The Navy on Monday relieved the executive officer of the fast attack submarine Jimmy Carter, due to what officials called “a loss of confidence in his personal judgment.”

“The Navy is investigating questions that have arisen with respect to Lt. Cmdr. (Jonathan) Cebik’s personal conduct," said Cmdr. Cindy Fields, the spokeswoman for Commander Submarine Forces Pacific, in a Tuesday email to Navy Times.

“The U.S. Navy holds its leaders, including executive officers, to very high standards and they are held accountable when those standards are not met,” she added. “Executive officers are entrusted with significant responsibilities to their sailors and their ships, and are expected to maintain the Navy’s high standards for leadership. They must demonstrate character and competence in their conduct at all times."

Citing the ongoing investigation, Fields declined to elaborate on what triggered Cebik’s relief.

After removing Cebik, Capt. Lincoln Reifsteck, the commander of Submarine Development Squadron 5 at Washington state’s Naval Base Kitsap - Bangor, administratively assigned him to his command, Fields added.

Reifsteck oversees the maintenance and operation of assigned submarines, submersibles and Ocean Engineering systems while developing the next generation of underwater weapons.

Fields said that Lt. Cmdr. Robert Osborne will assume duties as the XO of the Jimmy Carter, the third, last and most advanced of the stealthy Seawolf class of submarines.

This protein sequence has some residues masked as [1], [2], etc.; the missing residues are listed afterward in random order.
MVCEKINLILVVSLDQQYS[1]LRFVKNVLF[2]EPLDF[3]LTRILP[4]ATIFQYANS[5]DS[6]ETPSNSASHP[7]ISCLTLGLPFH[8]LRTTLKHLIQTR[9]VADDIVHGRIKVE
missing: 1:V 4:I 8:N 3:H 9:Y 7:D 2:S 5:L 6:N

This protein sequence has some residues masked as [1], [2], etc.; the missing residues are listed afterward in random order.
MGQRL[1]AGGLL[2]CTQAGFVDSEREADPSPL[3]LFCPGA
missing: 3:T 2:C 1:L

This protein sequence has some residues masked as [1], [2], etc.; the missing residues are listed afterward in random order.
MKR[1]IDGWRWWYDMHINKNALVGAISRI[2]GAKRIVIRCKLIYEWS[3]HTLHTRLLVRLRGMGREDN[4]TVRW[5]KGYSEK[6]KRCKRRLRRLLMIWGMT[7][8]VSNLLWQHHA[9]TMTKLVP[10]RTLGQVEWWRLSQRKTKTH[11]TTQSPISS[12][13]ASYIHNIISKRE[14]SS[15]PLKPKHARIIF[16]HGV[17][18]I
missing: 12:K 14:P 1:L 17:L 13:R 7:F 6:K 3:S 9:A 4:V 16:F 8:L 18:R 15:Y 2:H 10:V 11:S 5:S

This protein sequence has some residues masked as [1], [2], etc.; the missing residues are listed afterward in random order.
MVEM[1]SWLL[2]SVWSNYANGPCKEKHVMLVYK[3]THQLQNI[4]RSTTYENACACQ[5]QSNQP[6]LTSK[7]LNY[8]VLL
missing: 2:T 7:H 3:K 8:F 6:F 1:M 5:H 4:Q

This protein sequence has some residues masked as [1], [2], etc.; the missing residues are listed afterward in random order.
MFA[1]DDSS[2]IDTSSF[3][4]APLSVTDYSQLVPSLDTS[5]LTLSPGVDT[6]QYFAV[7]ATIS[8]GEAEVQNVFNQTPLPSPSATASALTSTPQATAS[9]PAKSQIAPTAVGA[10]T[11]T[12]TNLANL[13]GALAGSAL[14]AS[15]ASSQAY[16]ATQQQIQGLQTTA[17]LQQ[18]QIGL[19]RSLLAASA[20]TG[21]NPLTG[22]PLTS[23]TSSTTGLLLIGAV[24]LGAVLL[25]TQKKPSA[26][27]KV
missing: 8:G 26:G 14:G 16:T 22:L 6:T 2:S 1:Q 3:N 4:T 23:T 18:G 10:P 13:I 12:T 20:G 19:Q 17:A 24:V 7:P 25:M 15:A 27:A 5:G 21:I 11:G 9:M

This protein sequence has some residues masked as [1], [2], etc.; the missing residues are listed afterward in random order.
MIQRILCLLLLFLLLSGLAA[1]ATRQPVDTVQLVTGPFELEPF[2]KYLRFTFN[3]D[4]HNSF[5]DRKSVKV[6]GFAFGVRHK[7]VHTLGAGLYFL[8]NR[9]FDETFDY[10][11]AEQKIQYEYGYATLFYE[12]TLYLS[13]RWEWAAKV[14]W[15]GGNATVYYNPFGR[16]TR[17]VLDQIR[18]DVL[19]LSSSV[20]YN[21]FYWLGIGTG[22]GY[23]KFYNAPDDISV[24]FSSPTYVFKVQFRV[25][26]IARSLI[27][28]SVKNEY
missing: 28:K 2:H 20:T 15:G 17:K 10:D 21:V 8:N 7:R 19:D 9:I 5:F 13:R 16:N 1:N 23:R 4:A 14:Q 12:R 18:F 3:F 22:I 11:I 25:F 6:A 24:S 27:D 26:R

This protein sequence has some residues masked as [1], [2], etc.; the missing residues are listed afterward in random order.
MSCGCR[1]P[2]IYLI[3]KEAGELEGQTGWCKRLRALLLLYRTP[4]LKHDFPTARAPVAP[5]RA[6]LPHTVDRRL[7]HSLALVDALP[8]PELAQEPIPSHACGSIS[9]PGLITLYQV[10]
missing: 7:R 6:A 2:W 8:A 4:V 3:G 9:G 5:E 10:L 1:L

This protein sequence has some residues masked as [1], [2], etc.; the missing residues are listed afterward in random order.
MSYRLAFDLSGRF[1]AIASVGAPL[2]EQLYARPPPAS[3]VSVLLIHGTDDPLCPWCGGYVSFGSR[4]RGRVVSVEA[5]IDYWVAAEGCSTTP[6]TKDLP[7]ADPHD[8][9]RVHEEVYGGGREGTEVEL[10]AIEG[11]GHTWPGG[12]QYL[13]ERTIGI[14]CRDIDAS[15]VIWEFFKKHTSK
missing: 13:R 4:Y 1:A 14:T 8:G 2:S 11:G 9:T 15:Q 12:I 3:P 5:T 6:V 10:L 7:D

Attempts by Navy Times to reach Cebik, 35, by telephone, email and social media accounts were unsuccessful.

According to his official Facebook page, U.S. Rep. Joe Courtney presided over a Sept. 7, 2016, ceremony that promoted Cebik to lieutenant commander, shortly before the officer left for a stint at the Pentagon’s Undersea Warfare division.

Calling Cebik “an incredible asset,” Courtney praised the Connecticut native who graduated from the University of Connecticut for his work as a Navy Legislative Fellow in the lawmaker’s Washington, D.C., office.

At the time, Courtney, a Democrat, was the ranking member of the powerful House Armed Services Committee’s Seapower subcommittee.

Cebik’s military records reveal that he reported to the Jimmy Carter on April 30, 2018, shortly after studying at the Naval Leadership and Ethics Center in Newport, Rhode Island, and the Naval Submarine Training Center Pacific at Pearl Harbor.

He previously served on board the Ohio-class ballistic missile submarine Nevada and the Los Angeles-class fast attack submarine Pasadena.

His decorations include the SSBN Deterrent Patrol Insignia, three Navy and Marine Corps Commendation Medals and two Navy and Marine Corps Achievement Medals.

Cebik’s relief was the third triad removal announced on Tuesday by the Pentagon.

Superiors fired Capt. Tadd Gorman as the commanding officer of the guided-missile cruiser Antietam, while the XO of the guided-missile destroyer McCampbell — Lt. Cmdr. Randall Clemons — also was relieved and reassigned to other duties.

Prine came to Navy Times after stints at the San Diego Union-Tribune and Pittsburgh Tribune-Review. He served in the Marine Corps and the Pennsylvania Army National Guard. His awards include the Joseph Galloway Award for Distinguished Reporting on the military, a first prize from Investigative Reporters & Editors and the Combat Infantryman Badge.

Geoff is the editor of Navy Times, but he still loves writing stories. He covered Iraq and Afghanistan extensively and was a reporter at the Chicago Tribune. He welcomes any and all kinds of tips at

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